Recently in Archives and Special Collections Category

The Importance of Serendipity

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By Kris Kiesling, Director of Archives and Special Collections

You never know when your day-to-day work is going to have some kind of unanticipated impact. As you'll see from Rebecca Wilson's posting on her Exploring Minnesota's Natural History project blog (a project to digitize all of the natural history materials in the University Archives funded by the Minnesota Arts and Cultural Heritage Fund), the lantern slides from the Minnesota Seaside Station have been discovered by the Pacheedaht Heritage Project.

One of the best parts of our jobs as archivists is that we never know how our materials are going to be useful or used. Ned Huff was at the Seaside Station to study the botany of the area, not to document the indigenous peoples. But as it turns out, that documentation is now enormously important, perhaps even more important than his primary purpose for being in British Columbia. Serendipity? You bet! How fortunate that the University of Minnesota established the Seaside Station so researchers could work there. How fortunate that Ned Huff was there with his camera and took an interest in things not botanical. And how fortunate we now have the technology to share these slides, which have been part of our collections for decades, with the world.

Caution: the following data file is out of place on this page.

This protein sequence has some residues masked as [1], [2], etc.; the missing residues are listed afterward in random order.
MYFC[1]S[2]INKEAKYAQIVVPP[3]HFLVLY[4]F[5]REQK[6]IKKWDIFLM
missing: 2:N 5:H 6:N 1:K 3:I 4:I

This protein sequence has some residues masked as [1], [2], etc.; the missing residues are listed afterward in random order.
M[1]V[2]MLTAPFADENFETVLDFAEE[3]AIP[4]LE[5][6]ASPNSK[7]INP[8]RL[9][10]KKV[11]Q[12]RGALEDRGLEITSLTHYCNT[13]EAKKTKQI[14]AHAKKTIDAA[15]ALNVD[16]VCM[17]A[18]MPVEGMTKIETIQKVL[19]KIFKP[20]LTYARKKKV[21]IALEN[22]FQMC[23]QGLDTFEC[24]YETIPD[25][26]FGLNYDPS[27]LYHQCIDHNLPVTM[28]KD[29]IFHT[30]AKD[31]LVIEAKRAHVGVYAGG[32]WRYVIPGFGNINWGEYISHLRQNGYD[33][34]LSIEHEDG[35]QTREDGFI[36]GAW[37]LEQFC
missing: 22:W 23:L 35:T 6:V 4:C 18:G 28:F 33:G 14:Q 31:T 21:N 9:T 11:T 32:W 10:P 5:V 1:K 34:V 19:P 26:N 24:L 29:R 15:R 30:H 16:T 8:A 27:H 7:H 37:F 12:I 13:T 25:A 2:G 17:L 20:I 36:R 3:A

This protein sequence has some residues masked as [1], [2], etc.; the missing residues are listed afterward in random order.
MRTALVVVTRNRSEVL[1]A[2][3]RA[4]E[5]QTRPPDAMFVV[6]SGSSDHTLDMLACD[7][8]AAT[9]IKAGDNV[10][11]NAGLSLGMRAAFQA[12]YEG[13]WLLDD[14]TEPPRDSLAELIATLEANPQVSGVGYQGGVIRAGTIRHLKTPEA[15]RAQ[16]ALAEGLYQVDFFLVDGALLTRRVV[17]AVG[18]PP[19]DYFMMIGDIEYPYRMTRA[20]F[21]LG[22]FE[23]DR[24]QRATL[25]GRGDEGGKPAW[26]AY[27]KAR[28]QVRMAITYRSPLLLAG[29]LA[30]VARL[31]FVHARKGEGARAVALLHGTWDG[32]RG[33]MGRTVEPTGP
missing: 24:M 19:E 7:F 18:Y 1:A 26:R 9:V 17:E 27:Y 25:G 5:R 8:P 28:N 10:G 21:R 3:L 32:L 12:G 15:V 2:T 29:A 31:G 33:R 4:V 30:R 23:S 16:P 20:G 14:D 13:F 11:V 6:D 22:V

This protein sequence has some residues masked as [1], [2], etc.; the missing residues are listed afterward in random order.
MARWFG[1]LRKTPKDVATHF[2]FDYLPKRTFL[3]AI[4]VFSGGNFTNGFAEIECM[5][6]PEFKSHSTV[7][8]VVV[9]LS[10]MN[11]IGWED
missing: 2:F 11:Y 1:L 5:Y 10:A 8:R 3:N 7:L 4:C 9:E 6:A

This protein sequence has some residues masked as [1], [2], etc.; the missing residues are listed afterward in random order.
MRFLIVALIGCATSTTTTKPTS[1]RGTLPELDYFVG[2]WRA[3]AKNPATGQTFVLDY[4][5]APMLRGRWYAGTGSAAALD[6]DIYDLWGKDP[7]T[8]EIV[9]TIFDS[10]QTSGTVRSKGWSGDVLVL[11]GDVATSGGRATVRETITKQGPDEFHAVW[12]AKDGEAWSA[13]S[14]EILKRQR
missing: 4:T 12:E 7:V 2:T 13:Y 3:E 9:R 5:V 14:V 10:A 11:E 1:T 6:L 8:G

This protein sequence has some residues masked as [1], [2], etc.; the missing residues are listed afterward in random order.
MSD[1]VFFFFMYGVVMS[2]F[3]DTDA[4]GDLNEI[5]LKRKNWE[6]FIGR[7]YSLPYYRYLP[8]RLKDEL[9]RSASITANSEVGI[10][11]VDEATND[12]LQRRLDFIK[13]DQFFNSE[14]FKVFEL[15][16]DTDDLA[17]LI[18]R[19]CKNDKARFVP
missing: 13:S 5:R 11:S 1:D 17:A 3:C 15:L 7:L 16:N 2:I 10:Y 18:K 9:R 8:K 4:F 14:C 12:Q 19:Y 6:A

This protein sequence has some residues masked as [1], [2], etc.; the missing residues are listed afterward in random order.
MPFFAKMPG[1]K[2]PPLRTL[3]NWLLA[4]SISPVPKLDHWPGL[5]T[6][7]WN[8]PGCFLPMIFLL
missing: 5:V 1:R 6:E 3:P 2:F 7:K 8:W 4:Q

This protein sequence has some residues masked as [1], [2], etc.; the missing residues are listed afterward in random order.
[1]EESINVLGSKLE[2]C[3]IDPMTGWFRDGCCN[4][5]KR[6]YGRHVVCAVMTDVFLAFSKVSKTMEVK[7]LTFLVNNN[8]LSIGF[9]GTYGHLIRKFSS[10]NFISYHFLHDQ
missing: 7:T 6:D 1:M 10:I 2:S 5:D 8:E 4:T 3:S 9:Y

And, if you're not already following Rebecca's blog, I highly recommend it!

Student Staff Interviews

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By Mary Blissenbach, Student Supervisor